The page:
Children are not ours

Brad and Courtney Borodaty sitting in their car prepared to leave

I experienced a circle of life moment earlier this summer when Brad and Courtney relocated to Michigan. It stirred up memories of when I left my parents’ home to move to Southern California. At the time, I figured it was a temporary move. I thought I would spend a few years on the west coast and then move back closer to Pennsylvania.

Well, I’ve been in Southern California for over 30 years. So unless your definition of temporary is different than mine, I’d say my move was permanent. And while they will always be welcomed back, something tells me Brad’s relocation will be permanent, too.

When I was preparing for my relocation in 1991, I felt a lot of anticipation. I had accepted my job offer in March of that year home and couldn’t wait to head out west in June. I wasn’t necessarily excited about leaving, but I was looking forward to being on my own, exploring and experiencing an area that, for me, was new and different.

Even with the anticipation and excitement, the day I drove away was hard. I remember how full I had packed the 1984 Honda Accord my dad gifted me for my college graduation. I vividly remember my mom and dad standing there as I drove down the driveway, turned left onto PA Route 88, and made my way out to Interstate 70 to start the long drive to Southern California. A lot of tears were shed that day by everyone, and I was probably close to West Virginia before I had pulled myself back together.

Fortunately, when Brad and Courtney drove away, there weren’t many tears shed. It’s not that I wasn’t sad to see them leave. I would have loved to have them settle down nearby. Over the last few years, I’ve enjoyed all of our get togethers, family dinners, and day trips. Brad and I went golfing frequently, caught up on beers on a regular basis, and watched or went to sporting events every now and then. Those times will certainly be sorely missed. On the other hand, I recognize the Brad and Courtney need to grow and explore. They need to experience life on their own terms, not mine.

Perhaps this passage from The Prophet by Kahil Gibran puts it best. As it states, our children are not our children. They come through us but not from us, and though they are with us, they do not belong to us.

And a woman who held a babe against her bosom said, Speak to us of Children.

And he said:
Your children are not your children.
They are the sons and daughters of Life’s longing for itself.
They come through you but not from you,
And though they are with you yet they belong not to you.

You may give them your love but not your thoughts,
For they have their own thoughts.
You may house their bodies but not their souls,
For their souls dwell in the house of tomorrow, which you cannot visit, not even in your dreams.
You may strive to be like them, but seek not to make them like you.
For life goes not backward nor tarries with yesterday.
You are the bows from which your children as living arrows are sent forth.
The archer sees the mark upon the path of the infinite, and He bends you with His might that His arrows may go swift and far.
Let your bending in the archer’s hand be for gladness;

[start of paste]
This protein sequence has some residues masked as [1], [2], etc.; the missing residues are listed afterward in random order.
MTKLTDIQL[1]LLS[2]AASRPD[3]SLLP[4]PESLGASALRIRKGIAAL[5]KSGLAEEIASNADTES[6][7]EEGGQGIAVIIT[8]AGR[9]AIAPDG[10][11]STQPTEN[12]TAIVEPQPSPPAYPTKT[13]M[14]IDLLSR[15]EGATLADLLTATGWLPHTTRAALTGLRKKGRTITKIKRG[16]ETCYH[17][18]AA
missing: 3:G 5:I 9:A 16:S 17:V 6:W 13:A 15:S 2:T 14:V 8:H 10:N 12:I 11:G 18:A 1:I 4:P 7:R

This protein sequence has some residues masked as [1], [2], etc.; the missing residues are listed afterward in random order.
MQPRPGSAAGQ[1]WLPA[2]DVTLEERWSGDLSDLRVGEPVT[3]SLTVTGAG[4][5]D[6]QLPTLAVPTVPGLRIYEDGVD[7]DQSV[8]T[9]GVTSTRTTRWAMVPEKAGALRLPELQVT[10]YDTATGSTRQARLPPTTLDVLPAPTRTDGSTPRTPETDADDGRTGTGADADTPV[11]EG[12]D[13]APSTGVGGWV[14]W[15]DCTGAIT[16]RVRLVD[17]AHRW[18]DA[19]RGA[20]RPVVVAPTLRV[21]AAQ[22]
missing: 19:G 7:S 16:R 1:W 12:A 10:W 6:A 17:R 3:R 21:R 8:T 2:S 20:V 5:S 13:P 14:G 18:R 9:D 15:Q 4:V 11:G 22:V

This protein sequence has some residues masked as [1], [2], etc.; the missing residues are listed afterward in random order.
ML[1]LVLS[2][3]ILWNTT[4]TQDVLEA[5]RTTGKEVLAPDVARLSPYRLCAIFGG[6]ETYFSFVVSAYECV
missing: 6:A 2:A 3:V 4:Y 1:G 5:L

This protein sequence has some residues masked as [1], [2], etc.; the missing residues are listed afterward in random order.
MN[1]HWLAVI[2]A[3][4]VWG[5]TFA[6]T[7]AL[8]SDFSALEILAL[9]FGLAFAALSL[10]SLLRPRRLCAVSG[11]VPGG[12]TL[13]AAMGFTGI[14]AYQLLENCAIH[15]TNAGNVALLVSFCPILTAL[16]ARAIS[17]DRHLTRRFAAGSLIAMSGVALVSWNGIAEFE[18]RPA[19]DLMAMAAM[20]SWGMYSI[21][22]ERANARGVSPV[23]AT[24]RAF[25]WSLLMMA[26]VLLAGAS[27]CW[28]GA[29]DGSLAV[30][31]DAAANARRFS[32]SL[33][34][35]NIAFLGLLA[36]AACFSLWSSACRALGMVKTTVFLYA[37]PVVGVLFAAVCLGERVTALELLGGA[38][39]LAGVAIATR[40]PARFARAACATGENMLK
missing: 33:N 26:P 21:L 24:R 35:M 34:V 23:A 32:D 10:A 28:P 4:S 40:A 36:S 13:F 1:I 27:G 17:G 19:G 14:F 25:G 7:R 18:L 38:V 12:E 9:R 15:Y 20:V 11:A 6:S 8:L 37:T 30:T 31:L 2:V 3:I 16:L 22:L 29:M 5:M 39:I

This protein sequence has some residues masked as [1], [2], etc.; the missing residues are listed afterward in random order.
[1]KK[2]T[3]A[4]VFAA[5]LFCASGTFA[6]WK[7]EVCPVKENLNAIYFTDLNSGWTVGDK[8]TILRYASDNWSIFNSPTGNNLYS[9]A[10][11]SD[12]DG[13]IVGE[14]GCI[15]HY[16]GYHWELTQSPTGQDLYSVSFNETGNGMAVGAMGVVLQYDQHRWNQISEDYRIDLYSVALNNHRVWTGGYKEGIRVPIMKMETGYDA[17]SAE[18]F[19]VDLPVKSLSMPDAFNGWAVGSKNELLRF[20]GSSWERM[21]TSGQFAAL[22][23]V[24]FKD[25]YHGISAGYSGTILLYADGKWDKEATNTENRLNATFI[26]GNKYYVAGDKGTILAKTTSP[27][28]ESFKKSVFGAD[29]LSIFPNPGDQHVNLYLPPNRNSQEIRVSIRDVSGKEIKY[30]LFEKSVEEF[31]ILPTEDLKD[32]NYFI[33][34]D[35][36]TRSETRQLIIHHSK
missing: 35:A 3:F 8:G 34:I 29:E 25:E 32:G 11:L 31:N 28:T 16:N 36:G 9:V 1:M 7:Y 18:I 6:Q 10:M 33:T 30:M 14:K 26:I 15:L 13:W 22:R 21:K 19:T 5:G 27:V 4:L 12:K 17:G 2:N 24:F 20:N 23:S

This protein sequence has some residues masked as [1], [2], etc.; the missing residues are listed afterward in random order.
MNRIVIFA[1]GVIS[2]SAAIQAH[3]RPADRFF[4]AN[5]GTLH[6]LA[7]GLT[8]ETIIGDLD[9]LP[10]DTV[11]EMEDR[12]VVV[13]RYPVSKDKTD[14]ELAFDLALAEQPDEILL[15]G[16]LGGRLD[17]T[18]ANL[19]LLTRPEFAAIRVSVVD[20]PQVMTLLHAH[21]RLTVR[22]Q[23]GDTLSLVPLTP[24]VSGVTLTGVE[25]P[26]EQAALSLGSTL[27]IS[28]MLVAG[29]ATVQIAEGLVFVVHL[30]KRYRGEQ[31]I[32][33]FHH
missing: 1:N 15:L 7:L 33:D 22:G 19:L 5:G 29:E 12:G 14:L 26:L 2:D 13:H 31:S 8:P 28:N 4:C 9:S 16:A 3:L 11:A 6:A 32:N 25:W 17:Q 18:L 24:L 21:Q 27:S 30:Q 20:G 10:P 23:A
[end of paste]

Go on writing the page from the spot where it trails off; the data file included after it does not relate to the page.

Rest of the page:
For even as He loves the arrow that flies, so He loves also the bow that is stable.

-from “The Prophet” by Kahil Gibran

Maybe I was able to hold back the tears from my own experience leaving home. While their move may be permanent, I know this good-bye won’t be. It may not be as often, but we’ll still get together, whether they come to visit us, we go to visit them, or we go somewhere on a family vacation. I also know that there are still plenty of golf outings that Brad and I want to do, especially given our incredible experiences on the Monterey Peninsula and at Bandon Dunes. Best of all, these times when we do get together will be even more special and valuable. They are times that I will look forward to and cherish more than those I took for granted when they lived just five minutes away.

There are times when I like to think (or wish) that Brad and Courtney will move back, but I don’t see it happening, nor do I expect it. Despite some personal disappointment, I’ve come to accept that this is the best move for them to make at this stage of their lives. While I would like them to stay close by, it’s not about what I want. They need to live their own life and chart their own course. I feel like Lisa and I have done our job. We have nurtured them and set them on their way. Our role is different now. It isn’t to nurture, to guide, or to direct them, but to support them as they set out and explore new paths and create their own life experiences. This quote from an unknown source on the internet says it better than I could. It reminds me of the words Courtney’s dad spoke at their wedding, when he knew that his daughter was moving to Southern California.

To raise a child who is comfortable enough to leave you means you’ve done your job.

They are not ours to keep but to teach how to soar on their own.


Yes. Watching Brad and Courtney back out of the driveway and head down Lantana Street brought back a flood of memories. It was like reliving my departure from home from my parents’ perspective. Even though it was hard for me to leave on that day 30 years ago, it was the start of an amazing journey that I wouldn’t trade for anything. I wish for Brad and Courtney’s journey to be just as amazing and fulfilling, and I intend to support them every step of the way.

And just like that, life comes full circle, and it continues rolling along.

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